However, in view of the foregoing it would be an advancement in the art to provide a tape dispenser apparatus and method whereby the tape dispenser is removably mountable to a belt, the mounting means for mounting the tape dispenser providing a secure engagement of the tape dispenser to the belt to preclude dislodgment of the tape dispenser when tape is being pulled therefrom. Another advancement in the art would be to provide a tape dispenser that can be easily switched for operation by either the right hand or the left hand. It would also be and advancement in the art to provide a spring-biased cover for shielding the serrated cutter to reduce accidental injuries. Another advancement in the art would be to provide a belt-mountable tape dispenser wherein the placement of the spool of tape relative to the supportive framework is selectively predetermined so as to reduce accidental dislodgment of the tape dispenser from the belt by the forces imposed on the tape during removal and severance of the tape from the tape dispenser. Such a novel tape dispenser apparatus and method is disclosed and claimed herein.
This invention is a tape dispenser apparatus and method wherein the tape dispenser is removably mountable to a belt. The tape dispenser includes a curvilinear frame that generally conforms to the external profile of the waist of the wearer. The curvilinear frame has a belt clip at each end for removably mounting the curvilinear frame to the belt. A tape reel is rotatably mounted to a strut extending downwardly from the midpoint of the curvilinear frame. The tape reel is placed below the belt-mounted curvilinear frame so that the pulling forces imposed on the tape will not dislodge the curvilinear frame from the belt. The curvilinear frame, the spaced belt clips, and the placement of the tape reel relative to the cutter assembly provides the stabilizing mechanism for holding the tape dispenser to the belt particularly while tape is being pulled therefrom. A cutter assembly for the tape dispenser is configured to be selectively oriented for operation by either the right hand or the left hand. A cutter shield is fabricated from a sheet metal or plastic having sufficient resiliency to allow the free end of the cutter shield to be flexed upwardly from the cutter thereby providing a spring-biased shield for the cutter. The cutter shield is mounted to the strut and provides a shield for the cutter to guard against accidental contact by the hand of the user. It is, therefore, a primary object of this invention to provide improvements in belt-mounted tape dispensers.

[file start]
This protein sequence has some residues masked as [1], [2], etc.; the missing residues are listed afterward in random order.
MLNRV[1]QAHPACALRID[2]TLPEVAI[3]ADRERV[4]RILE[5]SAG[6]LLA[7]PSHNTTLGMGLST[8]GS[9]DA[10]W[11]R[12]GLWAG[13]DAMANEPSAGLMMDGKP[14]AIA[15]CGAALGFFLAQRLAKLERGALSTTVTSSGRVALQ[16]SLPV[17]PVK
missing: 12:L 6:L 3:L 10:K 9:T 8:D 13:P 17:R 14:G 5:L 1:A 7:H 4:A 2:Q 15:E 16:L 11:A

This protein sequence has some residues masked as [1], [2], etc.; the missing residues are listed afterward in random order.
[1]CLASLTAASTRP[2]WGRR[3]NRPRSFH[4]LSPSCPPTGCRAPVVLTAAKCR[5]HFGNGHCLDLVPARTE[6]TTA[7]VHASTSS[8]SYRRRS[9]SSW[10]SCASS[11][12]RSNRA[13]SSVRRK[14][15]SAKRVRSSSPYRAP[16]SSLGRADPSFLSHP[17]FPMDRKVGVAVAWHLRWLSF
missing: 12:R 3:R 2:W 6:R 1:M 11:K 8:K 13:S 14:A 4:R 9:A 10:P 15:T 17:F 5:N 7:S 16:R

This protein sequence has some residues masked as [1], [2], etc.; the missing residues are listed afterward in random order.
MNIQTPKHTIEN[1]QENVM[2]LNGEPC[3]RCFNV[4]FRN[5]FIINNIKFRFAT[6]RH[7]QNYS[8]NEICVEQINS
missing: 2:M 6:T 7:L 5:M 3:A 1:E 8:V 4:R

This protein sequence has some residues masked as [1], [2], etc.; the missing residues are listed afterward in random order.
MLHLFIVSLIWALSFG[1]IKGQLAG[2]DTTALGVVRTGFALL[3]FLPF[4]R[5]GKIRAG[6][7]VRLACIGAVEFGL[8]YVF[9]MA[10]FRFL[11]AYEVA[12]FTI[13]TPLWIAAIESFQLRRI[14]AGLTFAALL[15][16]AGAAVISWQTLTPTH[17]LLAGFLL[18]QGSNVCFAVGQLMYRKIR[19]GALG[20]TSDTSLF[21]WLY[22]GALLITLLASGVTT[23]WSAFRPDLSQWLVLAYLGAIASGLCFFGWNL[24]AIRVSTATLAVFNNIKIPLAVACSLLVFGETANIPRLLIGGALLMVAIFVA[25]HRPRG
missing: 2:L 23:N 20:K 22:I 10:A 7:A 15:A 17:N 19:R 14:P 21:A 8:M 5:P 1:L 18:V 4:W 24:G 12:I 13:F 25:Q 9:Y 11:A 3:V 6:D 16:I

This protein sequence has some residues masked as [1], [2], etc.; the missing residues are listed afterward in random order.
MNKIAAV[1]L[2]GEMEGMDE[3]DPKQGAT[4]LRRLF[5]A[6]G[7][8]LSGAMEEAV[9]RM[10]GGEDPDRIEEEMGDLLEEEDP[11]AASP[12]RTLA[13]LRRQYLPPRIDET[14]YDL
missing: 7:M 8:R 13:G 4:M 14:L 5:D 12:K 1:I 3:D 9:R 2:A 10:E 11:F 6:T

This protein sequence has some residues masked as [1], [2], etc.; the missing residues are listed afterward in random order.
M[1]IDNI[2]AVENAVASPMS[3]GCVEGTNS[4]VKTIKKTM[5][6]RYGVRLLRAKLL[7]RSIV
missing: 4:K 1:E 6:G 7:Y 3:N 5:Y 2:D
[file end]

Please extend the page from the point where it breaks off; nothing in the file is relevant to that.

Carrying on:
Another object of this invention is to provide improvements in the method of dispensing tape from a belt-mounted tape dispenser.
Another object of this invention is to provide a tape dispenser having a curvilinear framework to which the tape reel and the cutter assembly are mounted, the curvilinear framework having clips adjacent each end for removably mounting the tape dispenser to a belt.